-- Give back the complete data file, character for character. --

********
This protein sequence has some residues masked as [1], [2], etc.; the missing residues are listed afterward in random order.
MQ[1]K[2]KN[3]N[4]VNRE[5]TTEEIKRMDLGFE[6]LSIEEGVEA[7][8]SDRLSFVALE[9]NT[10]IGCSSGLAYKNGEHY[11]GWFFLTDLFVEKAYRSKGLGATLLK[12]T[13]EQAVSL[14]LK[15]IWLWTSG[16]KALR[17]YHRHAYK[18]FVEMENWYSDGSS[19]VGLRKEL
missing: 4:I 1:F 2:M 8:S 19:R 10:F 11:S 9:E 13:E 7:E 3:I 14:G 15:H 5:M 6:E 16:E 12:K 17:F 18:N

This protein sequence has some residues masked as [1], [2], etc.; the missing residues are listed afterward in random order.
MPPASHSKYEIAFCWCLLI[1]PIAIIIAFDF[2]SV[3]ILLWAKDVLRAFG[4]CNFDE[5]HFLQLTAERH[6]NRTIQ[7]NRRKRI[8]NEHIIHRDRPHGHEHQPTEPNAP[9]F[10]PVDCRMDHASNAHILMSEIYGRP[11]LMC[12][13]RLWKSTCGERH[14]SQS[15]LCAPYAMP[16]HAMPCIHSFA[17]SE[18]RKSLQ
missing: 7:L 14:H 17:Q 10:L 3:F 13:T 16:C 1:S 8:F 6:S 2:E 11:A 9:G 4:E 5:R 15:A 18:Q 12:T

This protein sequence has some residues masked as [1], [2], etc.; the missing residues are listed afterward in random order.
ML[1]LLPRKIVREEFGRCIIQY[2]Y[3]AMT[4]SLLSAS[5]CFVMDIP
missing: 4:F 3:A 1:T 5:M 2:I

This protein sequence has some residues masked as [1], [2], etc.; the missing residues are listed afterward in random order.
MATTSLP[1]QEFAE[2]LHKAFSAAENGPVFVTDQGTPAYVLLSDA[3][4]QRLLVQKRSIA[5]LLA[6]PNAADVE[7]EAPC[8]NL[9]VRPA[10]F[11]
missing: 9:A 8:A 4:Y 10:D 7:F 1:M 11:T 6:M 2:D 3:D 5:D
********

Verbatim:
This protein sequence has some residues masked as [1], [2], etc.; the missing residues are listed afterward in random order.
MQ[1]K[2]KN[3]N[4]VNRE[5]TTEEIKRMDLGFE[6]LSIEEGVEA[7][8]SDRLSFVALE[9]NT[10]IGCSSGLAYKNGEHY[11]GWFFLTDLFVEKAYRSKGLGATLLK[12]T[13]EQAVSL[14]LK[15]IWLWTSG[16]KALR[17]YHRHAYK[18]FVEMENWYSDGSS[19]VGLRKEL
missing: 4:I 1:F 2:M 8:S 19:R 10:F 11:S 9:E 13:E 7:E 3:I 14:G 15:H 5:M 6:E 16:E 12:K 17:F 18:N

This protein sequence has some residues masked as [1], [2], etc.; the missing residues are listed afterward in random order.
MPPASHSKYEIAFCWCLLI[1]PIAIIIAFDF[2]SV[3]ILLWAKDVLRAFG[4]CNFDE[5]HFLQLTAERH[6]NRTIQ[7]NRRKRI[8]NEHIIHRDRPHGHEHQPTEPNAP[9]F[10]PVDCRMDHASNAHILMSEIYGRP[11]LMC[12][13]RLWKSTCGERH[14]SQS[15]LCAPYAMP[16]HAMPCIHSFA[17]SE[18]RKSLQ
missing: 7:L 14:H 17:Q 10:L 3:F 13:T 16:C 1:S 8:F 6:S 2:E 11:A 9:G 4:E 5:R 15:A 18:Q 12:T

This protein sequence has some residues masked as [1], [2], etc.; the missing residues are listed afterward in random order.
ML[1]LLPRKIVREEFGRCIIQY[2]Y[3]AMT[4]SLLSAS[5]CFVMDIP
missing: 4:F 3:A 1:T 5:M 2:I

This protein sequence has some residues masked as [1], [2], etc.; the missing residues are listed afterward in random order.
MATTSLP[1]QEFAE[2]LHKAFSAAENGPVFVTDQGTPAYVLLSDA[3][4]QRLLVQKRSIA[5]LLA[6]PNAADVE[7]EAPC[8]NL[9]VRPA[10]F[11]
missing: 9:A 8:A 4:Y 10:D 7:F 1:M 11:T 6:M 2:D 3:D 5:D